Naim Mu-so Qb review

  • A small speaker with big personality, the Qb combines style, substance and a whole lot of features at a more affordable price
  • Outstanding build
  • Feature-packed
  • Big, bold sound
  • Decent detail
  • Strong rhythmic know-how
  • Bass a little rich at high volume
  • Could have a touch more insight through the midrange

In 2014, Naim took some time out from producing more traditional hi-fi kit to have a punt at the wireless speaker market, and not only gained a legion of new fans, but also proved it could bring hi-fi sound quality to a one-box design, albeit at a price.

Now Naim is taking this a step further, by taking everything that we love about the original Mu-so and squeezing it into a more affordable, more compact design.

The result is the Mu-so Qb, a stylish speaker with a small footprint but a big personality. And with a performance this good, we’re only too happy to stand back and let it work its magic.

Video review


If you’ve seen the Mu-so, the Qb’s design will look familiar, except instead of a long, rectangular outline, the Qb is – as its name alludes to – a compact cube shape. It’s a striking yet minimalist design, with an illuminated acrylic base that makes it look as though it’s hovering; its otherwise crisp outlines softened by the characteristic ripple of the Qb’s three grilles.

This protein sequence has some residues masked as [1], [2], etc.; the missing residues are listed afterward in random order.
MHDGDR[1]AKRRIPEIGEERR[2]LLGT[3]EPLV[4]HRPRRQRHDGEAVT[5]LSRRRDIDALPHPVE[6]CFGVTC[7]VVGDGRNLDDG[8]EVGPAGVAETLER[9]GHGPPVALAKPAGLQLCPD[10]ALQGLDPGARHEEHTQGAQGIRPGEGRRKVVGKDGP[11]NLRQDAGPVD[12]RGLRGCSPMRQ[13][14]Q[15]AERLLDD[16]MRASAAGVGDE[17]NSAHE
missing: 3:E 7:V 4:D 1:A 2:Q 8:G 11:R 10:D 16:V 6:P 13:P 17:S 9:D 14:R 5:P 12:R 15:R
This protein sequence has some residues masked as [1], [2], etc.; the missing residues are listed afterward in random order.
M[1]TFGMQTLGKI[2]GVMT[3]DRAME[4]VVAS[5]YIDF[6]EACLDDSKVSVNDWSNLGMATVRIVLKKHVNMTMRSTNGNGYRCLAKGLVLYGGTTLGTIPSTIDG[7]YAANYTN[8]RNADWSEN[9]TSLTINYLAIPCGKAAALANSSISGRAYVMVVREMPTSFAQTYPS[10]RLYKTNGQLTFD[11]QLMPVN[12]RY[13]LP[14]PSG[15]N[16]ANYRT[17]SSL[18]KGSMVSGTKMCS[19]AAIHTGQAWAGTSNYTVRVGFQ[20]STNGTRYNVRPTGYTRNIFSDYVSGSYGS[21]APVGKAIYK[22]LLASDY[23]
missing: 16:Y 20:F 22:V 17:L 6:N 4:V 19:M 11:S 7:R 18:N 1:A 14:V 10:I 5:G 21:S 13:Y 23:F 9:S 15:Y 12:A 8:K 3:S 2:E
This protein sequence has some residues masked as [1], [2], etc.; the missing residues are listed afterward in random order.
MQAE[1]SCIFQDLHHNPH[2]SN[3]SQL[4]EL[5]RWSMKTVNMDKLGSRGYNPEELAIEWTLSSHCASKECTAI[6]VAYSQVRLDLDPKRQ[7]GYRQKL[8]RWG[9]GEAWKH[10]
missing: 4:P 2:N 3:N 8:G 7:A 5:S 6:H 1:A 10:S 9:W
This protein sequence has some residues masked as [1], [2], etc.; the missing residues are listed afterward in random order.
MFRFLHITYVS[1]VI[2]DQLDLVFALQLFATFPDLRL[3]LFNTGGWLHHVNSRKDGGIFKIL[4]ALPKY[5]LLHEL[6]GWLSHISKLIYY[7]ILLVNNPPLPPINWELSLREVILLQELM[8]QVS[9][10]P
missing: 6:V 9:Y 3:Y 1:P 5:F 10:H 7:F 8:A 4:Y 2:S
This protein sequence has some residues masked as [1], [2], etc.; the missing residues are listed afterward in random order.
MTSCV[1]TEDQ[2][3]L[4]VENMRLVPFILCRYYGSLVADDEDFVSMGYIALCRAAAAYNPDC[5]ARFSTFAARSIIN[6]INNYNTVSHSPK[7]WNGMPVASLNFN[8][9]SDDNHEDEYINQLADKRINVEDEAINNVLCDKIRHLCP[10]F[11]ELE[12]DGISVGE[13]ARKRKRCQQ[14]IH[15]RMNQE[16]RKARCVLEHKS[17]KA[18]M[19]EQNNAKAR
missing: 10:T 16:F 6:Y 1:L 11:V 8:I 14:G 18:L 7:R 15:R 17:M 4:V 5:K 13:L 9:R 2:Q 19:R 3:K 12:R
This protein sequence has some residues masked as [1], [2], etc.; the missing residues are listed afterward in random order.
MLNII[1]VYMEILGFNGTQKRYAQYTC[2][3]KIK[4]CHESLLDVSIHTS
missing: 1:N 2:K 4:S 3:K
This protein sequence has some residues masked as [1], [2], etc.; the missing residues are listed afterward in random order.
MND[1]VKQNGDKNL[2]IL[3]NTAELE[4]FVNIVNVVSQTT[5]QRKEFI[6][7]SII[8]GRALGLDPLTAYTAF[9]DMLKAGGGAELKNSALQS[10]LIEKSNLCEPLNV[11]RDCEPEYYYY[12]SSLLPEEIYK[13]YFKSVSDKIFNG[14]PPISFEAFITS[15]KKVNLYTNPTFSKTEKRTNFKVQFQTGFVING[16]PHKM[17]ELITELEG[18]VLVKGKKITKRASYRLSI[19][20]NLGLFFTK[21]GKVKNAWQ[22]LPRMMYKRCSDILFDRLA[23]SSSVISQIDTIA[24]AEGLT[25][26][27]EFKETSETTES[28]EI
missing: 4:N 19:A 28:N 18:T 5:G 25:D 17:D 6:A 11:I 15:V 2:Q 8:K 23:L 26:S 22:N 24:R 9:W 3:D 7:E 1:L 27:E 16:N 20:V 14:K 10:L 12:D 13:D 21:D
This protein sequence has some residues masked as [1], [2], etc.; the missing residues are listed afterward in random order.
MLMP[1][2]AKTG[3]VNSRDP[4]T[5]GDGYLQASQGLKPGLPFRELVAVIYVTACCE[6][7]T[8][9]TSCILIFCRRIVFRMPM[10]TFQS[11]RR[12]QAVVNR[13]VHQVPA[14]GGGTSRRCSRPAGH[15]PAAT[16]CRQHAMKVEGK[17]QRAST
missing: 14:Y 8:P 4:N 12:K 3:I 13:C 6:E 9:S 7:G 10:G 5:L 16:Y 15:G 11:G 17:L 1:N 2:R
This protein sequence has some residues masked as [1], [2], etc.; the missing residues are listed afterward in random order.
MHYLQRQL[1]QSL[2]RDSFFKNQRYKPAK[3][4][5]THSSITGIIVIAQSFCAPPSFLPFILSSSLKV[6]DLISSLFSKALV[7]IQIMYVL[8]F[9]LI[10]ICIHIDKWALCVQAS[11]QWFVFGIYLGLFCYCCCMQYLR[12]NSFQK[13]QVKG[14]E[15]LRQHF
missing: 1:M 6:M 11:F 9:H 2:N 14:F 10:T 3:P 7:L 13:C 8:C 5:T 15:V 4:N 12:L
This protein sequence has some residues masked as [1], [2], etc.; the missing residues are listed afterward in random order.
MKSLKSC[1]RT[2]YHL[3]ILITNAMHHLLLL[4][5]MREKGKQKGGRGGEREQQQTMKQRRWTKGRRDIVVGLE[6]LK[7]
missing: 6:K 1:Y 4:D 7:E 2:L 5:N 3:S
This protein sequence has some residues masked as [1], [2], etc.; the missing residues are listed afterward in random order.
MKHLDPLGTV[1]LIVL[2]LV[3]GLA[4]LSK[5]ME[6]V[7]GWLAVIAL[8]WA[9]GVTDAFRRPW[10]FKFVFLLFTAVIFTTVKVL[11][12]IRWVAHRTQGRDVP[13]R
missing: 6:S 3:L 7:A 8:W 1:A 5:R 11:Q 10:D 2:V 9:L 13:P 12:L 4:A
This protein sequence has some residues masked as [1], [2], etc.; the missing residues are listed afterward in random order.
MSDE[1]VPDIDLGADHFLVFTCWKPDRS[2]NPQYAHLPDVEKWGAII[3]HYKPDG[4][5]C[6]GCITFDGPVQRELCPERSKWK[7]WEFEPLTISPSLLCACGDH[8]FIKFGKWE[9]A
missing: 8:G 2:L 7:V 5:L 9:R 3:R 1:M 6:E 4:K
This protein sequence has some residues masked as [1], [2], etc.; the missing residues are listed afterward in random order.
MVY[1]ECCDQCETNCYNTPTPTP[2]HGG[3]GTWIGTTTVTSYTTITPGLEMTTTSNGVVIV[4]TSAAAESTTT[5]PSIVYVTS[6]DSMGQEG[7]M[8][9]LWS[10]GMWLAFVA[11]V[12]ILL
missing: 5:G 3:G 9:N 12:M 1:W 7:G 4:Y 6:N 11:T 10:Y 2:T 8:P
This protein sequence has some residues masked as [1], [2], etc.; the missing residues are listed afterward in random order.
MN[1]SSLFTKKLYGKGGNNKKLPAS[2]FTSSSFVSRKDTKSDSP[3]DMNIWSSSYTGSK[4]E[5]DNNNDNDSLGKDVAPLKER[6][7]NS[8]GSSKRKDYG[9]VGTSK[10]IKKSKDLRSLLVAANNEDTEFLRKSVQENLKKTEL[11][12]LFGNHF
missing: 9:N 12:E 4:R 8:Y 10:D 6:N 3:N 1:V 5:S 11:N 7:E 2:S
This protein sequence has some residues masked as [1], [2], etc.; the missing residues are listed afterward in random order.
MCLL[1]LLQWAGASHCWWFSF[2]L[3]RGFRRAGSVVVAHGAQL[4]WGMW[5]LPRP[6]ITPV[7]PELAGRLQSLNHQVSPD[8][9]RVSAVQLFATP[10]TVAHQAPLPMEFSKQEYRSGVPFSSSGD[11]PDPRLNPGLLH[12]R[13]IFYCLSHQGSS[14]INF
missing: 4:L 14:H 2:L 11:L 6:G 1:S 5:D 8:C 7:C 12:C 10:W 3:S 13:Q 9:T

As with the Mu-so, these grilles can be switched up from a dramatic black to more playful choices of blue, red or orange, while the back edge of the cube is given up to the same distinctive aluminium heat sink that kept things cool on the original.

Plenty of design similarities then, but while the original Mu-so needs a considerable amount of space, the Qb’s more flexible design means it can fit on your bedside table, on the kitchen worktop or in the corner of a room.

It’s impeccably made – heavier than it you might expect, and topped with the same gorgeous touchscreen dial that we loved on the original Mu-so. As well as adjusting the volume, the aluminium dial also doubles as the control panel for the Qb, allowing you to tap illuminated icons to select inputs and manage playback.

It’s a stylish and sophisticated system that works wonderfully well, while also looking the part. Considering the design has been borrowed from Naim’s £100,000/$150,000 flagship Statement pre/power amp, we’re not surprised.


To get the sound it wanted from such a small speaker, Naim carefully positioned a five-strong custom driver set up into a sturdy casing behind the front panel, placing some at an angle in order to widen the sound.

The set up comprises two dome tweeters and two mid-range drivers, as well as a single woofer supported by two passive radiators, which helps the Qb go deep in the low end. It’s run on the exact same 32-bit DSP as the Mu-so too, all of which comes together to deliver a huge 300W of sound – no mean feat for a speaker of this size.